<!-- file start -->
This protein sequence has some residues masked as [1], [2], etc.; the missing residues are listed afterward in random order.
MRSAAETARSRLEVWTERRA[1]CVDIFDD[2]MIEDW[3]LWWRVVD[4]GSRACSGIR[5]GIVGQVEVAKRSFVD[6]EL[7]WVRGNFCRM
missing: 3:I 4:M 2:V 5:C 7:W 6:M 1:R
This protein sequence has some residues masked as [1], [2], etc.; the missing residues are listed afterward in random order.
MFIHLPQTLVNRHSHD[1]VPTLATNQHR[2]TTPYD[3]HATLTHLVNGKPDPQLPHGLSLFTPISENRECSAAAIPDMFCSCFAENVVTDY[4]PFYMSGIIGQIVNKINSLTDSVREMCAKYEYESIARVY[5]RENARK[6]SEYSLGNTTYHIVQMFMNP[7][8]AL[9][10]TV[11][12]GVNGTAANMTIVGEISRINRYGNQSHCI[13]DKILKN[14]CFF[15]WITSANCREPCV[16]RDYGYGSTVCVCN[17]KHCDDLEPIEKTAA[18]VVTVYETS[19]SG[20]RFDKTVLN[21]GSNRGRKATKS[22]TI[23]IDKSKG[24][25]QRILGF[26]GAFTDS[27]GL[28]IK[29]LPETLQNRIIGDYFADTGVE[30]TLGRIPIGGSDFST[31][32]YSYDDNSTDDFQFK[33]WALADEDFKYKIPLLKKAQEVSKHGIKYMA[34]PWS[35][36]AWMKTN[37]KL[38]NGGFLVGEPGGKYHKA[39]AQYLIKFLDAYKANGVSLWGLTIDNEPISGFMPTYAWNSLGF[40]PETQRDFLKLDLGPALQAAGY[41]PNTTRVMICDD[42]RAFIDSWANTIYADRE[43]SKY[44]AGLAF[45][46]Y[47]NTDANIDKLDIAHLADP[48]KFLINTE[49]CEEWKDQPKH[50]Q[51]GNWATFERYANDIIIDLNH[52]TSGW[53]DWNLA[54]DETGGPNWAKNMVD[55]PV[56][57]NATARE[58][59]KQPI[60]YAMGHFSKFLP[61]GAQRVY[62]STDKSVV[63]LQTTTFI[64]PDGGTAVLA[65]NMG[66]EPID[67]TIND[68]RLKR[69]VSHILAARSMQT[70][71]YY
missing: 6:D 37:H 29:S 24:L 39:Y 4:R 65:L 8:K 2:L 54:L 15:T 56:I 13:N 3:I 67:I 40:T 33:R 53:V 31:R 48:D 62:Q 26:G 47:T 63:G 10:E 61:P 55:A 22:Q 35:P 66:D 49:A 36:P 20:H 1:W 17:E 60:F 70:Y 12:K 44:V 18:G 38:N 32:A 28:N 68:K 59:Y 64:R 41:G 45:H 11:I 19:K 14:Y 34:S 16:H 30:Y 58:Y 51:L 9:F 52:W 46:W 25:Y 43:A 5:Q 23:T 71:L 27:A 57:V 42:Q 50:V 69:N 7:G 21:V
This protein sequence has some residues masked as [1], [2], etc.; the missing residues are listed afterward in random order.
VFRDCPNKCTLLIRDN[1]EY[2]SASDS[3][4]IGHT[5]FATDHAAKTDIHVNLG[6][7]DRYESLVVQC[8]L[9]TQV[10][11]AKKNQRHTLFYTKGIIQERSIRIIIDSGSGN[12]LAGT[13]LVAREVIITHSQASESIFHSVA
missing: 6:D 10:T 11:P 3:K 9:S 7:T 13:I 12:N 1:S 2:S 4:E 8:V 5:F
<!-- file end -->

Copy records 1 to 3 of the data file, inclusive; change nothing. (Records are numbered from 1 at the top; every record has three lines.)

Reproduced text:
This protein sequence has some residues masked as [1], [2], etc.; the missing residues are listed afterward in random order.
MRSAAETARSRLEVWTERRA[1]CVDIFDD[2]MIEDW[3]LWWRVVD[4]GSRACSGIR[5]GIVGQVEVAKRSFVD[6]EL[7]WVRGNFCRM
missing: 3:I 4:M 2:V 5:C 7:W 6:M 1:R
This protein sequence has some residues masked as [1], [2], etc.; the missing residues are listed afterward in random order.
MFIHLPQTLVNRHSHD[1]VPTLATNQHR[2]TTPYD[3]HATLTHLVNGKPDPQLPHGLSLFTPISENRECSAAAIPDMFCSCFAENVVTDY[4]PFYMSGIIGQIVNKINSLTDSVREMCAKYEYESIARVY[5]RENARK[6]SEYSLGNTTYHIVQMFMNP[7][8]AL[9][10]TV[11][12]GVNGTAANMTIVGEISRINRYGNQSHCI[13]DKILKN[14]CFF[15]WITSANCREPCV[16]RDYGYGSTVCVCN[17]KHCDDLEPIEKTAA[18]VVTVYETS[19]SG[20]RFDKTVLN[21]GSNRGRKATKS[22]TI[23]IDKSKG[24][25]QRILGF[26]GAFTDS[27]GL[28]IK[29]LPETLQNRIIGDYFADTGVE[30]TLGRIPIGGSDFST[31][32]YSYDDNSTDDFQFK[33]WALADEDFKYKIPLLKKAQEVSKHGIKYMA[34]PWS[35][36]AWMKTN[37]KL[38]NGGFLVGEPGGKYHKA[39]AQYLIKFLDAYKANGVSLWGLTIDNEPISGFMPTYAWNSLGF[40]PETQRDFLKLDLGPALQAAGY[41]PNTTRVMICDD[42]RAFIDSWANTIYADRE[43]SKY[44]AGLAF[45][46]Y[47]NTDANIDKLDIAHLADP[48]KFLINTE[49]CEEWKDQPKH[50]Q[51]GNWATFERYANDIIIDLNH[52]TSGW[53]DWNLA[54]DETGGPNWAKNMVD[55]PV[56][57]NATARE[58][59]KQPI[60]YAMGHFSKFLP[61]GAQRVY[62]STDKSVV[63]LQTTTFI[64]PDGGTAVLA[65]NMG[66]EPID[67]TIND[68]RLKR[69]VSHILAARSMQT[70][71]YY
missing: 6:D 37:H 29:S 24:L 39:Y 4:R 65:L 8:K 2:L 54:L 15:T 56:I 13:N 3:I 67:I 40:T 33:R 53:V 31:R 48:D 62:Q 26:G 47:T 63:G 10:E 61:P 55:A 22:Q 35:P 66:D 49:A 36:P 20:H 1:W 17:E 60:F 70:Y 12:K 44:V 18:G 38:N 32:A 28:N 68:K 59:Y 64:R 41:G 45:H 11:I 19:K 14:Y 34:S 16:H 30:Y 58:Y 51:L 9:F 52:W 46:W 25:Y 43:A 5:Q 23:T 71:L 27:A 57:V 42:Q 50:V 69:N 7:G 21:V
This protein sequence has some residues masked as [1], [2], etc.; the missing residues are listed afterward in random order.
VFRDCPNKCTLLIRDN[1]EY[2]SASDS[3][4]IGHT[5]FATDHAAKTDIHVNLG[6][7]DRYESLVVQC[8]L[9]TQV[10][11]AKKNQRHTLFYTKGIIQERSIRIIIDSGSGN[12]LAGT[13]LVAREVIITHSQASESIFHSVA
missing: 6:D 10:T 11:P 3:K 9:S 7:T 13:I 12:N 1:S 2:S 4:E 8:V 5:F